Challenge Level

You could begin by projecting the image and inviting learners to talk to their neighbour about what they see. Facilitate a whole group discussion, which may or may not naturally consider fractions.

You can pose the question about the four triangles and give out these sheets (the first image is on the first page and the second on the second page). Some may want to cut up the image, others may want to draw on it, others may like to fold it somehow.

The resulting discussion is a great assessment opportunity - how well are your pupils grasping the ideas surrounding area and fractions?

### Key questions

### Possible extension

You can open out this activity by extending thoughts and ideas.

The original triangle could be looked at and ideas for changing it explored.

So you may come up with ideas like these new ones:

These came about by making the corners of the triangles a third of the way along rather than half as in the first, original one. You could usefully ask the pupils what they notice about the four areas in each of these three examples.

Triangles can be formed in different ways of course so opening the door to ideas such as:

Now we have only three areas to explore, but what can the pupils say about them? [The point on the left hand side is one quarter of the way down.]

They could explore many more examples like this and compare the areas and triangles you create.

Then there is the second part of the question. Asking pupils if they could do something else with the original shape to produce a tiling effect can lead to all kinds of ideas. One that I saw was:

Again questions about areas can be explored.

Alternately you could present the same idea using the common A4 size of paper:

So it's really a matter of changing the original question slightly and getting the pupils to say what they see and identify ideas that could be explored.

### Possible support

Some pupils may need to have an adult with the to help in sustaining concentration.

You can pose the question about the four triangles and give out these sheets (the first image is on the first page and the second on the second page). Some may want to cut up the image, others may want to draw on it, others may like to fold it somehow.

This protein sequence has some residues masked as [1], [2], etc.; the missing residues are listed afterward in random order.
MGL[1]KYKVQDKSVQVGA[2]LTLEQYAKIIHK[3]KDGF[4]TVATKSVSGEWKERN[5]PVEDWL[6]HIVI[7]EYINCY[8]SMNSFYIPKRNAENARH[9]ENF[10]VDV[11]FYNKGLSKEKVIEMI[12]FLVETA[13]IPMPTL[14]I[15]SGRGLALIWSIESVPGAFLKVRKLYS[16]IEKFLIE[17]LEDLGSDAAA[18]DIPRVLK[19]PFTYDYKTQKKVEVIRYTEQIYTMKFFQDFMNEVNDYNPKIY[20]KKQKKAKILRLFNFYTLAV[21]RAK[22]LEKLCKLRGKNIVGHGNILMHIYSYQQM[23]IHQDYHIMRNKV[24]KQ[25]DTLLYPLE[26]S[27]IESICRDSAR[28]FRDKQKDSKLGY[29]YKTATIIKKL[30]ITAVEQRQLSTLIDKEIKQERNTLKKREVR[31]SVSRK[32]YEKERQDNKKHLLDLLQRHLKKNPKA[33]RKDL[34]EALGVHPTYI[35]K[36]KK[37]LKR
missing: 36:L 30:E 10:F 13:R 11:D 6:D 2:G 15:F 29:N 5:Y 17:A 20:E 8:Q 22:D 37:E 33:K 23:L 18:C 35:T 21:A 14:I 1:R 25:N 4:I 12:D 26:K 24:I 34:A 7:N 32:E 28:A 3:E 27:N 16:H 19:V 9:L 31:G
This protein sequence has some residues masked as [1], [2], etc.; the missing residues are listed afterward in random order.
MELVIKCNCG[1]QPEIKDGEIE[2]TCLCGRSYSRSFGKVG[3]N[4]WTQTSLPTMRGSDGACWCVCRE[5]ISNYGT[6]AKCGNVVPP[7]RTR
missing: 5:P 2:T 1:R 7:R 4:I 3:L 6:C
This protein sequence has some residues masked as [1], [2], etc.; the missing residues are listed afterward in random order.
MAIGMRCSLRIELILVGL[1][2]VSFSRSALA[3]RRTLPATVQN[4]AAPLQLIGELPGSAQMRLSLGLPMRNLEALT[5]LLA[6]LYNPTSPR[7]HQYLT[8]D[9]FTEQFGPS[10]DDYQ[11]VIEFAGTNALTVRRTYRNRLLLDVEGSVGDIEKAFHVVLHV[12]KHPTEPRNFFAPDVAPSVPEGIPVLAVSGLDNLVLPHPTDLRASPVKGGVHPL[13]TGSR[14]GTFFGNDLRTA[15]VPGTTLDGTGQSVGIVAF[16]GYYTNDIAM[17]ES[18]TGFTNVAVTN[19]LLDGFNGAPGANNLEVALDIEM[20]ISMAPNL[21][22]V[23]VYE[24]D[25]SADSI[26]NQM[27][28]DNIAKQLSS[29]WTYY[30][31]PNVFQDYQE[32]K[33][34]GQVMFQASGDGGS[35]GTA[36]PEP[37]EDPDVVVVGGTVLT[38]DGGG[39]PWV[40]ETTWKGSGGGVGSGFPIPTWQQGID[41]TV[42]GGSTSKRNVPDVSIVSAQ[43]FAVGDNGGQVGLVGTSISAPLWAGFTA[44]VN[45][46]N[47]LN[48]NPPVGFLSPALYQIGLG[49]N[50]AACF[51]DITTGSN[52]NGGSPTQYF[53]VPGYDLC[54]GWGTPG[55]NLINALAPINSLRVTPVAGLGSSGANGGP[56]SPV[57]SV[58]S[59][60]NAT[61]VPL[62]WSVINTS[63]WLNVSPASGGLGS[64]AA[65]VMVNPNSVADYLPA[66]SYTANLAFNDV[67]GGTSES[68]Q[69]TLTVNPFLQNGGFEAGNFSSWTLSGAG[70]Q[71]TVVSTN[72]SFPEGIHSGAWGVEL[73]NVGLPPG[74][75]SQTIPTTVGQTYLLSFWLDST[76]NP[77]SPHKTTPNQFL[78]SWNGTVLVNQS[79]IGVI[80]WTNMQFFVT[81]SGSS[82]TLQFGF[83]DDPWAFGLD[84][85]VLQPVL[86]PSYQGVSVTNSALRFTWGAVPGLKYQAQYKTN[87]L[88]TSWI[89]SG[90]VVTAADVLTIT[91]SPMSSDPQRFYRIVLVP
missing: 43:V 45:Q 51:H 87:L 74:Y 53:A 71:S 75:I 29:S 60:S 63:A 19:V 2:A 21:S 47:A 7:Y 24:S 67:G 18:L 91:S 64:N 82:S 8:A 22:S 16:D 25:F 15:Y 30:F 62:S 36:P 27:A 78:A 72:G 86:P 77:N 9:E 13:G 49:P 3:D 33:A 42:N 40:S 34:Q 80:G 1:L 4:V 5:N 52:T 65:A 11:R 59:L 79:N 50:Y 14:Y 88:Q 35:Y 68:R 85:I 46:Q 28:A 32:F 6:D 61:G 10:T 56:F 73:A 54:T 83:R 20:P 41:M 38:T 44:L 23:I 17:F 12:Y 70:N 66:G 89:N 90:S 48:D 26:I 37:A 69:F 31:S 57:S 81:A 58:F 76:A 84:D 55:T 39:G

The resulting discussion is a great assessment opportunity - how well are your pupils grasping the ideas surrounding area and fractions?

Tell me about your folding/cutting.

What do you think about the area/size of this shape?

What have you noticed so far?

What do you think about the area/size of this shape?

What have you noticed so far?

The original triangle could be looked at and ideas for changing it explored.

So you may come up with ideas like these new ones:

These came about by making the corners of the triangles a third of the way along rather than half as in the first, original one. You could usefully ask the pupils what they notice about the four areas in each of these three examples.

Triangles can be formed in different ways of course so opening the door to ideas such as:

Now we have only three areas to explore, but what can the pupils say about them? [The point on the left hand side is one quarter of the way down.]

They could explore many more examples like this and compare the areas and triangles you create.

Then there is the second part of the question. Asking pupils if they could do something else with the original shape to produce a tiling effect can lead to all kinds of ideas. One that I saw was:

Again questions about areas can be explored.

Alternately you could present the same idea using the common A4 size of paper:

So it's really a matter of changing the original question slightly and getting the pupils to say what they see and identify ideas that could be explored.